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Florida Driving Under the Influence (DUI) is defined as driving or being in actual physical control of a motor vehicle while was under the influence of alcohol or a chemical/controlled substance to the extent that your normal faculties are impaired.
DUI in Florida may also be shown with proof that you had a blood or breath alcohol level of .08 or higher while driving or in actual physical control of a vehicle.
In Florida, a DUI can either be a felony or misdemeanor depending on various factors including how many times the person has been previously convicted of DUI in Florida or whether there was an accident involved and the extent of injuries to the individuals involved.

What’s important to remember is that unlike other criminal charges, Florida DUIs, even at the misdemeanor level, have mandatory minimum sentences. This means that if you are convicted of DUI in Florida, the Judge has no choice but to sentence you to certain conditions.

Under certain circumstances, you could be charged with a felony depending the facts and circumstances surrounding your individual case. For instance, if you cause serious bodily injury to a person, cause a death, or have had multiple Florida DUI convictions in the past, you will be facing felony charges for which the penalties vary greatly.

Penalties for a DUI Charge in Florida

Florida takes a very hard-line stance on DUI charges. Even for a first-time DUI in Florida, if convicted, you will be sentenced to a minimum of:
  1. Mandatory conviction on your record
  2. Mandatory 12 months of supervised probation
  3. A mandatory minimum fine of $500
  4. Mandatory 6 month driver's license suspension
  5. A mandatory minimum of at least 50 hours of community service
  6. Ordered to attend and complete a DUI Counter Attack Class
  7. Ordered to attend and complete a Victim Awareness Class
  8. Ordered to undergo a substance abuse evaluation and abide by any recommended treatment
  9. Your vehicle will be impounded/ immobilized for 10 days

You could also be facing jail time.

Depending on how high your breath/ blood test results are, whether there was an accident involved including whether anyone was physically injured, and whether you've ever been convicted of a DUI in the apst will cause the penalties of a Florida DUI conviction to increase.

Additionally, the Department of Motor Vehicles (DMV) will seek to suspend your driver's license and you can count on your insurance premiums increasing substantially.

Defenses to a DUI Charge in Florida

In addition to factual defenses that would be raised at trial to show reasonable doubt as to the crime alleged, some common defenses to a Florida DUI Charge include:

Were you pulled over for a legal reason? Did the Police violate your constitutional rights?
Law enforcement is not allowed to simply harass or otherwise disturb you if you are doing nothing wrong. In order for police to pull your vehicle over, they must have sufficient proof that you committed some traffic infraction, or be investigating a crash or checking on the well-being of a driver.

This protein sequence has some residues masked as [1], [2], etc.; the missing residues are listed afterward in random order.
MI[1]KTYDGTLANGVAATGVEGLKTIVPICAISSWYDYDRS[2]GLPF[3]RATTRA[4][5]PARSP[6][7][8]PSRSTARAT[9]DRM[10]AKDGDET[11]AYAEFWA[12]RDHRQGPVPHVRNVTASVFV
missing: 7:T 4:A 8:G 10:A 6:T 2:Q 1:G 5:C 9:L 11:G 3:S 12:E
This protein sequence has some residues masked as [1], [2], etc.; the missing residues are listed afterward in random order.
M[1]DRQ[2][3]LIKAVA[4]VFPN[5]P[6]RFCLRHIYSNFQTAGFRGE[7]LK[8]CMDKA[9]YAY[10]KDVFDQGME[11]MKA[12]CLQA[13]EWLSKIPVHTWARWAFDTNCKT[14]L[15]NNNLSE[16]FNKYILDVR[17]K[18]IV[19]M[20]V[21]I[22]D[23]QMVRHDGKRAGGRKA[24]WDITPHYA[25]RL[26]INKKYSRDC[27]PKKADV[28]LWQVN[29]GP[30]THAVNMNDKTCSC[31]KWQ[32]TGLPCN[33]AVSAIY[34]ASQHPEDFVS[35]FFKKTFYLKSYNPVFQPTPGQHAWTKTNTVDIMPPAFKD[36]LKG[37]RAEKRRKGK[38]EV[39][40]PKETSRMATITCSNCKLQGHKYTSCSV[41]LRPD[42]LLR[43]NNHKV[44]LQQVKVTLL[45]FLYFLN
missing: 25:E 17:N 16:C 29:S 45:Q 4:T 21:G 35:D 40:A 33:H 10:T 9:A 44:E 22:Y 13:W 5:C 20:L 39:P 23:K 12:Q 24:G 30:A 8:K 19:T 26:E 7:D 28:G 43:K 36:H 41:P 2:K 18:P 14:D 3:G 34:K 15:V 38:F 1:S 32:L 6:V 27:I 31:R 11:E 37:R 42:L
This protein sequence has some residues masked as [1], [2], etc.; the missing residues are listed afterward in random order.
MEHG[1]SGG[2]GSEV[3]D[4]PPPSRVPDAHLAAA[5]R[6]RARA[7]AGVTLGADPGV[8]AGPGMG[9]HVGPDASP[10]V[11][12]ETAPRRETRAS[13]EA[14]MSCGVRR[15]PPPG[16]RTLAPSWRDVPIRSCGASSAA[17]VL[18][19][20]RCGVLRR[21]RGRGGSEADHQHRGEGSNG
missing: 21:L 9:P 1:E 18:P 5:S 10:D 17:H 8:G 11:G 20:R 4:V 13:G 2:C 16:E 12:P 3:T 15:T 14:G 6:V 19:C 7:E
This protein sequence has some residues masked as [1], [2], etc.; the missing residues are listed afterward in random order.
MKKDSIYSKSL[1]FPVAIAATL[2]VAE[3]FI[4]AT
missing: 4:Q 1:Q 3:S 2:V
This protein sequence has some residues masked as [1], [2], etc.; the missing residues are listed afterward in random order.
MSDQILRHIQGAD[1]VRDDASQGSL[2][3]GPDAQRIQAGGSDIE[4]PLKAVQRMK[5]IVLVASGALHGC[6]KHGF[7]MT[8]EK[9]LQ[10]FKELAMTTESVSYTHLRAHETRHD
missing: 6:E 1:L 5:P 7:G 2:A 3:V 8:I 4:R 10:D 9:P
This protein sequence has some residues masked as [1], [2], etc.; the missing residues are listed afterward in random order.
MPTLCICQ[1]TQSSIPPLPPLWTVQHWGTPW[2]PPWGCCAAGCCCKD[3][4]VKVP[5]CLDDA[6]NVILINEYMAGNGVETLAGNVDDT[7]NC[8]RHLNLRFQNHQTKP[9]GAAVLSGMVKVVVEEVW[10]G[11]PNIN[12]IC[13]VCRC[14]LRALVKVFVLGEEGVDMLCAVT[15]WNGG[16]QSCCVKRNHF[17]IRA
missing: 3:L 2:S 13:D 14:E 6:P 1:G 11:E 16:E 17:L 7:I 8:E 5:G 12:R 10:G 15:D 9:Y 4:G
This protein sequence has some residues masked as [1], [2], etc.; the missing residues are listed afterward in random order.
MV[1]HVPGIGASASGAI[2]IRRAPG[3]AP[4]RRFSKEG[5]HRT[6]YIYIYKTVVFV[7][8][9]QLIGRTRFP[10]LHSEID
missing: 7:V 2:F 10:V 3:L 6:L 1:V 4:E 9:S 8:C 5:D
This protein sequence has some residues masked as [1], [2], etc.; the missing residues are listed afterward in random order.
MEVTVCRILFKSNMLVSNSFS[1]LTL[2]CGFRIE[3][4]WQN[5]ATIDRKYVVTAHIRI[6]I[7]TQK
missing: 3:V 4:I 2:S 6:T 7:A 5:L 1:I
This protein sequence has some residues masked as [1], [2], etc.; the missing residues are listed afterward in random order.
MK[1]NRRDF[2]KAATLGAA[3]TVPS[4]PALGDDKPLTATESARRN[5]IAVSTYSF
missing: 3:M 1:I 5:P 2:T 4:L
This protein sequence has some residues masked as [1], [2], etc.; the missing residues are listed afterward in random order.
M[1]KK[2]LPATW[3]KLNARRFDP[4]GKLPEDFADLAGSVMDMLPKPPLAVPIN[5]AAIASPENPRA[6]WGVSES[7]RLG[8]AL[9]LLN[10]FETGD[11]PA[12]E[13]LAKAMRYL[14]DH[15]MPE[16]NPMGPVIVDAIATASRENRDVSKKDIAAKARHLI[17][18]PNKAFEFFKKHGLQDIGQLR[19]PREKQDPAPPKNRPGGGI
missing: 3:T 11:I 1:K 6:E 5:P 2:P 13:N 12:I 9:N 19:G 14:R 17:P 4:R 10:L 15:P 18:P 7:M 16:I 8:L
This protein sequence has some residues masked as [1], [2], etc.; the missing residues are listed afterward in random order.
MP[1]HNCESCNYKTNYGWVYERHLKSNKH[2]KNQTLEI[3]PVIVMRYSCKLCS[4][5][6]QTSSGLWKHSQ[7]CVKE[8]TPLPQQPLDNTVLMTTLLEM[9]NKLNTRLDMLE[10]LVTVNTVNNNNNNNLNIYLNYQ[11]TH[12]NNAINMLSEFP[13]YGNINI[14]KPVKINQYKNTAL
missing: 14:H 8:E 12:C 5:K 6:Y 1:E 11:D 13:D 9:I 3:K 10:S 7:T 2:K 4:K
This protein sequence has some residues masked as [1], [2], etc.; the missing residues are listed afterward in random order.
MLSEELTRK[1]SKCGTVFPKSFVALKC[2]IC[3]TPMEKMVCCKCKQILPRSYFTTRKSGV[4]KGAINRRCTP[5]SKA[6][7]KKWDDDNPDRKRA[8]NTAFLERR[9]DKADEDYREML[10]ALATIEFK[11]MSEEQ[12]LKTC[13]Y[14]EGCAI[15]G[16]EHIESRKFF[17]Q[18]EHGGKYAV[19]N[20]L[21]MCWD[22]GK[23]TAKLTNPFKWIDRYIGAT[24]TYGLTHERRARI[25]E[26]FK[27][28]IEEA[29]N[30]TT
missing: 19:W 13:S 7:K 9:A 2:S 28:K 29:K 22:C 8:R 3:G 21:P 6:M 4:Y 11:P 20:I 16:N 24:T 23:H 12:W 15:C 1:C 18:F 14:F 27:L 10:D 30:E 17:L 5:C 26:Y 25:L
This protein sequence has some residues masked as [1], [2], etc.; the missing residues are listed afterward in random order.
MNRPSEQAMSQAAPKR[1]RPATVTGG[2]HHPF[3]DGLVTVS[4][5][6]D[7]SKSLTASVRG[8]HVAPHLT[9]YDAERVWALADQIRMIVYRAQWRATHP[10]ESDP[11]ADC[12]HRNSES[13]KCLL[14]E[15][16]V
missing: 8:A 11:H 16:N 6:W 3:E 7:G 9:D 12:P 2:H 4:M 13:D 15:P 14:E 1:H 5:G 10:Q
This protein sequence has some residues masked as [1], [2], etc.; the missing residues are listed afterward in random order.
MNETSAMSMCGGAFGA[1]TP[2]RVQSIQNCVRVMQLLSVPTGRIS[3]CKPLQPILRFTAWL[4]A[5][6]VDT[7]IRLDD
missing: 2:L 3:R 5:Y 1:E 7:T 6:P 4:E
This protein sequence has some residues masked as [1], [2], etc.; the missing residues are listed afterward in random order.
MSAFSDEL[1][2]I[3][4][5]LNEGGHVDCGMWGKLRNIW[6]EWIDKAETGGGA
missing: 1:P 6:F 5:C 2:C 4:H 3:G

Furthermore, simply because you commit a traffic infraction does not give the officer the right to request you to submit to Field Sobriety Exercises or conclude that you were driving under the influence.

Remember, you should never assume that the officer went through the proper channels to arrest you.

If the officer violated your constitutional rights, it may be grounds to suppress all evidence in your case which may cause your charge to be dismissed by the Judge.

You were not in "actual physical control" of the vehicle as defined under Florida law
Florida law defines “actual physical control” as being physically in or on the vehicle with the capability to operate the vehicle. You do not have to be actually operating the vehicle at the time in order to be in actual physical control of it.
If you were not driving or in actual physical control of the vehicle, then you will have an affirmative defense to the Florida DUI charge.

Your "normal faculties" were not impaired as defined under Florida law
It is not illegal to consume alcohol and subsequently drive a car. Plenty of people consume alcohol while at a restaurant or happy hour. Just because you consume alcohol does not mean you were driving under the influence in Florida.
Even if the officer suspects that you are driving under the influence and requests that you submit to Field Sobriety Exercises, the State may still be unable to prove that you were driving under the influence to the extent your normal faculties were impaired.
The Florida definition of “normal faculties” is the ability to see, hear, walk, talk, judge distances, drive an automobile, make judgments, act in emergencies and, in general, to normally perform the many mental and physical acts of our daily lives.
In Florida, police use Field Sobriety Exercises to “test” your normal faculties but in reality, these “exercises” are a poor indicator of whether someone is actually under the influence.
You may have a defense if it cannot be shown that you were driving under the influence to the extent your normal faculties were impaired.

Was the breath or blood test administered properly?
Florida law is very specific on when, who, and how a blood, urine, or breath test can be administered. You should not assume that it was done correctly as many times, it is not. Furthermore, the results of the test may be challenged as being unreliable and untrustworthy.
If the proper channels were not followed in administering such a chemical test, they should not be admitted into evidence against you. This may prove the difference between whether or not the State can even prove their case.

Contact Orlando Criminal Defense Attorney Chris Kaigle if you’ve been charged with DUI in Florida!
(407) 545-6416